A Jaguar aircraft of the Indian Air Force (IAF) today crashed near Mangam in North Sikkim. The pilot, Flight Lieutenant Yogesh Yadav, bailed out safely. As Flight Lieutenant Yadav gently floated down in a parachute from the heights into the valleys of the mountainous north Sikkim, he was spotted by the Indian Army troops positioned along the border.
For some time when the aircraft went out of radio contact, IAF authorities were perturbed. Its effort to contact him on the radio had failed. Nearby airfields had also been alerted by the IAF about the Jaguar which wasn't either on the radar or replying to radio messages. It was only after the Indian Army position from near Mangam reported that they had spotted the debris of an IAF aircraft that the crash was confirmed.
According to sources, Flight Lieutenant Yadav had taken off from the Hashimara airbase at about 12.28 pm. The IAF lost contact with him after about 35 -40 minutes. The Jaguar was scheduled to fly along the valley at a low altitude.
Hours after the crash the IAF said that Jaguar was on "routine sortie". The wreckage of the plane was found in the general area of Mangan which, as the crow files, is few kilometers away from the Sino-India border. The "reason of the crash will be determined by a court of inquiry, which has been ordered," IAF sources said.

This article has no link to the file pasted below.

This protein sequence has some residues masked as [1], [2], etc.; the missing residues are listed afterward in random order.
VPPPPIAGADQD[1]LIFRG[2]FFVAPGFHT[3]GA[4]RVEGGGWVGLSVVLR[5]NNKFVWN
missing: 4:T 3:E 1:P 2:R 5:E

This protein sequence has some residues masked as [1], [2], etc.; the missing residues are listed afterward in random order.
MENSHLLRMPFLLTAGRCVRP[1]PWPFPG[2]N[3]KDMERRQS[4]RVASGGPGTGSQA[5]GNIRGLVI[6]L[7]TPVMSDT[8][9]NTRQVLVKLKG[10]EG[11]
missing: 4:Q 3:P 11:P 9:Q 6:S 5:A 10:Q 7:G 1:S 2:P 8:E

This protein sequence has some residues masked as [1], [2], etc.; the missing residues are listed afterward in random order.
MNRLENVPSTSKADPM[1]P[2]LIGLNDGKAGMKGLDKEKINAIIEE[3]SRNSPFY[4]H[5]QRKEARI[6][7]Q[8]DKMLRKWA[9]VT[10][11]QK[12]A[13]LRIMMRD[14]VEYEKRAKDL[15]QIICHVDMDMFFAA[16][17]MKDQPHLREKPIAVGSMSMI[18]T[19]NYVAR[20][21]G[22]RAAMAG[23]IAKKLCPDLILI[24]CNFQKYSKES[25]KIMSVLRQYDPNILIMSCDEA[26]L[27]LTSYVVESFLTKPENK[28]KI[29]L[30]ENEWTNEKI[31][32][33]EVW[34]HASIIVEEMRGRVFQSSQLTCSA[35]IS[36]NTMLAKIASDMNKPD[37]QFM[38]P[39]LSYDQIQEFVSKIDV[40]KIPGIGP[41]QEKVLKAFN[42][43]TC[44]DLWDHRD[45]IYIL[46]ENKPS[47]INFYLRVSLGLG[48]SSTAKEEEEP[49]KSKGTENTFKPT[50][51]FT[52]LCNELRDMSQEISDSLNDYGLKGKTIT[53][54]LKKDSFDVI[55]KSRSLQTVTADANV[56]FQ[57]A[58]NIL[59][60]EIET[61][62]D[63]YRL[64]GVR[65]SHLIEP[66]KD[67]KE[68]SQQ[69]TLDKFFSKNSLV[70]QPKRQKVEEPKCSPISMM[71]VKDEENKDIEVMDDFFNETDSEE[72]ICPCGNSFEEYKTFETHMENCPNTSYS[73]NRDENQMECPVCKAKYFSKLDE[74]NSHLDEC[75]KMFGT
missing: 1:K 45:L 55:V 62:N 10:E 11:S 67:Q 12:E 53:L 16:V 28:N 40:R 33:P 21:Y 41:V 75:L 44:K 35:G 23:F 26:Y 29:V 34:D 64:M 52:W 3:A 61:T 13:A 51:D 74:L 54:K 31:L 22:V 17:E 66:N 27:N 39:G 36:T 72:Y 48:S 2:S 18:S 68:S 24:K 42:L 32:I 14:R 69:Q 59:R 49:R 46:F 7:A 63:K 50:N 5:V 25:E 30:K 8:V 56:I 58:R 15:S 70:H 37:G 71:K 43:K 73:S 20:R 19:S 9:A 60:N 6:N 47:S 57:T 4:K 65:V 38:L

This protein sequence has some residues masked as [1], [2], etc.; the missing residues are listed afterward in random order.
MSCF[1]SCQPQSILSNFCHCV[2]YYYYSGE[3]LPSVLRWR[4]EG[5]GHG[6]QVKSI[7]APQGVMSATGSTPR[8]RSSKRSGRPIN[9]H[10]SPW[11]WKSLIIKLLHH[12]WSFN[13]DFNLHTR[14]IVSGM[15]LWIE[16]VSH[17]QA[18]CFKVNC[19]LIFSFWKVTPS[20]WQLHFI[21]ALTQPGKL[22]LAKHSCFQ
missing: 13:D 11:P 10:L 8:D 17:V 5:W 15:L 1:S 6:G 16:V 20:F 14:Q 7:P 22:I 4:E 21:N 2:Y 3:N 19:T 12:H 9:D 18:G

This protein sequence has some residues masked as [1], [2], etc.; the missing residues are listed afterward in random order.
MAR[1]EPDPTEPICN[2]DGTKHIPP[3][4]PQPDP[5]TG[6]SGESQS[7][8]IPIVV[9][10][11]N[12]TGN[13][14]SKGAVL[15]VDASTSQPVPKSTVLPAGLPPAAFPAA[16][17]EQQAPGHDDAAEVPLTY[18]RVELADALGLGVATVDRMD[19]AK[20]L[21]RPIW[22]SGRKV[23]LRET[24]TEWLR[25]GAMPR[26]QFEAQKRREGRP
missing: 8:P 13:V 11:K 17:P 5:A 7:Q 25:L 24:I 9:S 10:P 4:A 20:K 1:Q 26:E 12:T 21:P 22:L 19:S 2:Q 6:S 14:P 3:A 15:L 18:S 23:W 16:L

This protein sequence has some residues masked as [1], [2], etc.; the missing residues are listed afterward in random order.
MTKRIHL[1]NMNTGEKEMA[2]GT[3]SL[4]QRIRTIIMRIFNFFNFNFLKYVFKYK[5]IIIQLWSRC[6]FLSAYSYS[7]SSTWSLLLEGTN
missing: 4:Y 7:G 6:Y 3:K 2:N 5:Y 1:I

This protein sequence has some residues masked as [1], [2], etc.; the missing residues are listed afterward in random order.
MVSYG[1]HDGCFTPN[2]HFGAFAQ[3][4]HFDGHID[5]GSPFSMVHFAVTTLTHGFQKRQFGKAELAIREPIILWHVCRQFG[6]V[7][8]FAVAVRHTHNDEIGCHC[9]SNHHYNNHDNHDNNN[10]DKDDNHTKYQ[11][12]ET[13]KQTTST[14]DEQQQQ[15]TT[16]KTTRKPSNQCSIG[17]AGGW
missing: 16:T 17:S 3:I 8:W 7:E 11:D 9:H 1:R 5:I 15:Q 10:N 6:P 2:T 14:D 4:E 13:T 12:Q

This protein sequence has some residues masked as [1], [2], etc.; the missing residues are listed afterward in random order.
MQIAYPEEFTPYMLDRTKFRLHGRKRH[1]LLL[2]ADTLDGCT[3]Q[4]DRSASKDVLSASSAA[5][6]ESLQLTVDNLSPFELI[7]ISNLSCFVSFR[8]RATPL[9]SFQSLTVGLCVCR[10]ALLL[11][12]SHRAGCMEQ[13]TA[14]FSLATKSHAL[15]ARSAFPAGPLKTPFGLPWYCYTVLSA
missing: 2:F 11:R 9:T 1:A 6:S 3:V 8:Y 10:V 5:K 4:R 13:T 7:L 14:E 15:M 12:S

Despite the IAF's bland explanation, the sortie doesn't appear to be "routine" and on the contrary throws broad hints of India's preparedness and plans to deal with China.
To begin with the Jaguar's primary role is not air defence or interception of enemy aircraft. The Jaguar's play a specialised role, that of deep penetration striker aircraft. As a result Jaguar's rarely fly alone. They mostly fly inside an air bubble wherein accompanying planes are assigned the role of protecting the Jaguar's en-route to the target where it unleashes its fire power. In addition, this particular Jaguar belonged to a squadron stationed at the Bhuj airbase in Gujarat which overlooks Pakistan. It had been moved to Hashimara recently. It is not known how many Jaguar aircraft have been moved along with this one. As of now, India has only positioned Su-30 MKi's in the North East to deal with potential Chinese threat.
Also, the significance of North Sikkim cannot be over-emphasized. The Chumbi Valley along the China-India-Bhutan tri-junction - was once a playground of the 20th century great-gamers like Captain Francis YoungHusband on their way to Lasha - jutts into India's like a dagger. To its east is Bhutan. To its south is the thin corridor - also popularly known as the "Chicken's Neck" - running through West Bengal and connecting mainland India to North Eastern states of Assam, Arunachal Pradesh, Meghalaya, Nagaland, Tripura, Mizoram and Manipur. As a consequence, the "Chicken's Neck" is one of the most vulnerable areas of India. Disturbing communication or being able to control it would mean that the entire North-East would be cut off from the rest of India. Protecting it from any thrust through the Chumbi Valley is therefore a priority for India. And, one of the ways to prevent a thrust into the "Chicken Neck" from being successful is to be able to cut off the tail and thereby the supplies of the enemy. To do that India would have to deploy deep penetration striker aircraft like the Jaguar.
Refusing to comment on the need to deploy Jaguar aircraft in strategically important area, the IAF said pilots are routinely trained to fly in all kinds of terrain and be ready to meet all situations.